Visioning and budgets go hand-in-hand
|By Lisa Gervais - Editor | January 18, 2018|
When we posted the news to our Facebook page – that Minden Hills council is so far looking at about a nine per cent tax increase for 2018 – the public wasn’t happy.
At least the 20-or-so people who commented and shared on our FB page. They hit ‘angry’ and ‘wow’ and had some critical things to say.
Now, let’s preface this editorial by saying the 2018 budget isn’t finalized. Councillors return to the chambers Feb. 8 for a third round of budget talks.
However, after sitting through round two, it appeared the majority of councillors were okay with the way talks were going. Mayor Brent Devolin, Deputy-Mayor Cheryl Murdoch, councillors Jean Neville, Jeanne Anthon and Lisa Schell seemed to agree with Devolin that a near double-digit increase is needed this year, and perhaps for many years to come.
The only naysayer in the room was Coun. Pam Sayne. (Coun. Ron Nesbitt was not at the meeting).
In some ways, I admire them. It is pretty bold going into an election year with that kind of budget increase. Devolin, himself, admitted he’d far prefer sub-five per cent in a year when voters decide whether he and his present council have cut it over the past four years. Many of those who commented on our Facebook post don’t think this council has cut it. They say the township has been mismanaged, particularly the Scotch Line landfill, which is helping to drive the big tax increase. The other big ticket item is the township’s roads.
Why, these taxpayers ask, should they have to pay for the current and past mismanagement? They have a point to some extent. However, past Minden councils have not done their successors any favours by opting for small tax increases in the past. The township’s infrastructure has aged. Sure, they’ll blame the province, saying it isn’t giving them enough money anymore. They’re right but the days of upper-tier support have been gone awhile. This isn’t news.
The way some councillors talked about the increase was a bit worrying. A few said they had absolutely no pity for those on the water. They’ve got money, they can pay. Sayne was the only one to really stand up for that group. For example, she said the Bob Lake folks could see a 10 per cent tax hike but council hasn’t promised them their $30,000 boat launch.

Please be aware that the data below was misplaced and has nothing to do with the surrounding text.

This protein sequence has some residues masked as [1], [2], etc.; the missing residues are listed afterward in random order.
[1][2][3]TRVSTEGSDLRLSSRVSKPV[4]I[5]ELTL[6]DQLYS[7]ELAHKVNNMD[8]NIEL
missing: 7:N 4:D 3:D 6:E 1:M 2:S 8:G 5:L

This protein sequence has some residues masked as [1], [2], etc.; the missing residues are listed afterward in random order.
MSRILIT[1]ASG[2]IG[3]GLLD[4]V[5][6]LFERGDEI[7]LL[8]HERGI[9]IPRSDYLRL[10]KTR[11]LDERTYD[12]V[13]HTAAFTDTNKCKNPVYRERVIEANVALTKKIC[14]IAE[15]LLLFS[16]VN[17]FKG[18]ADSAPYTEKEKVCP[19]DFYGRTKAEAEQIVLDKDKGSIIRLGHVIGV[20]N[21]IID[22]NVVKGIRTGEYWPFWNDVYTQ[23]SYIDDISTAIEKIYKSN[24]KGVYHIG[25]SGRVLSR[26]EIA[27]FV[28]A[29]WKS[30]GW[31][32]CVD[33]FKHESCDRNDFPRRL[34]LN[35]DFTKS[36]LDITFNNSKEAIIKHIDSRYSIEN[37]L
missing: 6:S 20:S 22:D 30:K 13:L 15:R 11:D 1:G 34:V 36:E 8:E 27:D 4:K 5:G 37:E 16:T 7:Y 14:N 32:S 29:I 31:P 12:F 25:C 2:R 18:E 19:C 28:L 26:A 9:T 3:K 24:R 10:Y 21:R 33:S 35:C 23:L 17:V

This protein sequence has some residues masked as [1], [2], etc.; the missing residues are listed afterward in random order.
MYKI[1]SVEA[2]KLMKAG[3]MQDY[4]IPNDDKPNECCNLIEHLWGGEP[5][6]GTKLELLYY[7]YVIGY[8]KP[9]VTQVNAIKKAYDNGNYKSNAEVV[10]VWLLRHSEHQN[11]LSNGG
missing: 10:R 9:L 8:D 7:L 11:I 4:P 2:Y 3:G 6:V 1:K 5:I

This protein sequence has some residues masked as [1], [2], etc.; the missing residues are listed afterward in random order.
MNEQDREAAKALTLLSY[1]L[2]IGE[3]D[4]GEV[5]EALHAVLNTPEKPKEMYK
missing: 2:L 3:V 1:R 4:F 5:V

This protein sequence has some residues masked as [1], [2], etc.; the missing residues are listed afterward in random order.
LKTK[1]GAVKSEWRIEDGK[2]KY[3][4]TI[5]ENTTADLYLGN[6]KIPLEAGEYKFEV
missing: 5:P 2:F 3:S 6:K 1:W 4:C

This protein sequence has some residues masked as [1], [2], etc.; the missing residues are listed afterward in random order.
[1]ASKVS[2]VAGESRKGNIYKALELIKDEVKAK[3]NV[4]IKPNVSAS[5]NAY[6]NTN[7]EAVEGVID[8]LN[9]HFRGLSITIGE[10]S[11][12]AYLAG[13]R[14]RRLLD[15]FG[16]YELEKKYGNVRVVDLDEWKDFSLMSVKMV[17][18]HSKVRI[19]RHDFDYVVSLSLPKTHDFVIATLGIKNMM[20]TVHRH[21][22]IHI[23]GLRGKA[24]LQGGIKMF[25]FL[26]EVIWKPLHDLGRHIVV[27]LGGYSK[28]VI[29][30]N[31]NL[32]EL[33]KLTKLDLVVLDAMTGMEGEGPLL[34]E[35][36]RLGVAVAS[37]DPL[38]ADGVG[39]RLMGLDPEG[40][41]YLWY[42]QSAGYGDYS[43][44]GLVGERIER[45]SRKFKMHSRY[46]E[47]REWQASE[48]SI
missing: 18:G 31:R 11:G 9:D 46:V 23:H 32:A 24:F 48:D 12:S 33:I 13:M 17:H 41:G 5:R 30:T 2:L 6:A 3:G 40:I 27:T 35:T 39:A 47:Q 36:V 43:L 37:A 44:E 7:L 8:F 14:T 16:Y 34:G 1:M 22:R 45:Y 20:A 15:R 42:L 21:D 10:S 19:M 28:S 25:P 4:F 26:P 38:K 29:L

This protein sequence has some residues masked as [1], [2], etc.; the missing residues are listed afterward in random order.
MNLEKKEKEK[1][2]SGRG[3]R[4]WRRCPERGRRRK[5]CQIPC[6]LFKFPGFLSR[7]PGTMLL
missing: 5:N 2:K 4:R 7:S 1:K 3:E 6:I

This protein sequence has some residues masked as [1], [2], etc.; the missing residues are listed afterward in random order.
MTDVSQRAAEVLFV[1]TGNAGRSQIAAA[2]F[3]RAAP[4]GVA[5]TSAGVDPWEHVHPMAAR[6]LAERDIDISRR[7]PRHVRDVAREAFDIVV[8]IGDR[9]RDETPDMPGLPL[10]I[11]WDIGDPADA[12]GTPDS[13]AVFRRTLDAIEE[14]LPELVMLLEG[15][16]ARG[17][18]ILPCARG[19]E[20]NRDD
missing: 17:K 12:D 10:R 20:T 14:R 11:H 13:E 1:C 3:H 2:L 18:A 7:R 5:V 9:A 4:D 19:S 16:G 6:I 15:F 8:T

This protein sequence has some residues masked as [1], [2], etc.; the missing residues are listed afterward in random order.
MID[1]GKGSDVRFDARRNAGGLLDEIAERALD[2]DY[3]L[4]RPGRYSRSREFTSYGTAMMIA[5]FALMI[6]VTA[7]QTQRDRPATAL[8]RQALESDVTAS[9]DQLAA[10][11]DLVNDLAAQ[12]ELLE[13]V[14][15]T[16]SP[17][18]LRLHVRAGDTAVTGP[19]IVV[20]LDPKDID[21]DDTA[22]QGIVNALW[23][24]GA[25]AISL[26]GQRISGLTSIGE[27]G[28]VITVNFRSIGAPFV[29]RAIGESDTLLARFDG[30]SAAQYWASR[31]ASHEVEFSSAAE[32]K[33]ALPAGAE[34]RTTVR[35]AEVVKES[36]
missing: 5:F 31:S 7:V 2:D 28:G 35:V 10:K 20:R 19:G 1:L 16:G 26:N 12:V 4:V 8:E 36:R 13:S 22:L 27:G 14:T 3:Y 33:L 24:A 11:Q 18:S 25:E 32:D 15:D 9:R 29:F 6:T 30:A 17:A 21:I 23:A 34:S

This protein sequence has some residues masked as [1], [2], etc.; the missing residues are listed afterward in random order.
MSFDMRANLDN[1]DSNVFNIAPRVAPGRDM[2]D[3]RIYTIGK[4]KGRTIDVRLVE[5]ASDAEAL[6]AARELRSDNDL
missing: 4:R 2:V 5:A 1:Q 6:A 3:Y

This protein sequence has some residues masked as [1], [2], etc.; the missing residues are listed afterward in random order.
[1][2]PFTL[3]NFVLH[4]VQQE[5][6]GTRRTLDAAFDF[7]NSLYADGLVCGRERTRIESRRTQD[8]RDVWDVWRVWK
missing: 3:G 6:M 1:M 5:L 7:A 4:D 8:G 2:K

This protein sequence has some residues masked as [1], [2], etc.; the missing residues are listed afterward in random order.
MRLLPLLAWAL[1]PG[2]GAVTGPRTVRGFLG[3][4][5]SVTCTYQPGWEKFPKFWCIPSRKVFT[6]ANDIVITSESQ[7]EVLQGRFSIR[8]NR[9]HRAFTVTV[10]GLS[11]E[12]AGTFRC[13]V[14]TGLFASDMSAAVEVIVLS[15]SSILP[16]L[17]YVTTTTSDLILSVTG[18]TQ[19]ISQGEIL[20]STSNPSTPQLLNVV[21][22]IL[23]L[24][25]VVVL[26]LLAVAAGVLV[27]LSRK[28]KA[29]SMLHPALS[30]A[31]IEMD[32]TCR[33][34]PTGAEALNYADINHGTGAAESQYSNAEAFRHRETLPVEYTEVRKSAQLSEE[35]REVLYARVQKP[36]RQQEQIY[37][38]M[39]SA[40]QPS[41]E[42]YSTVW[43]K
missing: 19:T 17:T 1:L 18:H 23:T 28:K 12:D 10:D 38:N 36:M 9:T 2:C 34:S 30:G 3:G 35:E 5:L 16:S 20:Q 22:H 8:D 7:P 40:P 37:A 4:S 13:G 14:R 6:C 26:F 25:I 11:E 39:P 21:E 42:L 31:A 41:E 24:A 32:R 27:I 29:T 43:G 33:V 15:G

She was the only one to really stand up for the bulk of ratepayers who aren’t fat cats, and for whom a nine per cent increase would be immense. Council’s auditor, Oscar Poloni, only told this same council a few months ago that half of its population is on a fixed income. Where will this vastly higher than cost of living increase come from there?
Yes … council is caught between a rock and a hard place. But, is there wiggle room for this year and years to come? They’ve all but finished building a new $2M fire hall so there’s no turning back on that project. But they do have to ask themselves if $6.5 million for an arena upgrade is really necessary in this financial climate. After all, many residents are not going to get the swimming pool or possibly the walking track that they desired, so maybe that project can revert to option A, a fix-up, for now, in hopes some provincial or federal government money may be forthcoming in future. And, do Minden ratepayers think we really need an Andre Lepine statue at the cultural centre and gallery? What else is on the books that might be just too pie-in-the-sky for a council of this size at this time?
Visioning sessions and budgets go together well. It’s not too late for Minden Hills council to revisit its big picture for five or 10 years down the track and reassess its current budget. It’s not about the fact it’s an election year, it’s about the ability of people to pay for the services that they have now or may have in future. If council can convince them they need to raise taxes nine per cent or our roads will go to hell in a hand basket, or assure them that the spending on Scotch Line is justified, then everyone will be on the same page
Lisa Gervais is the editor for The Highlander.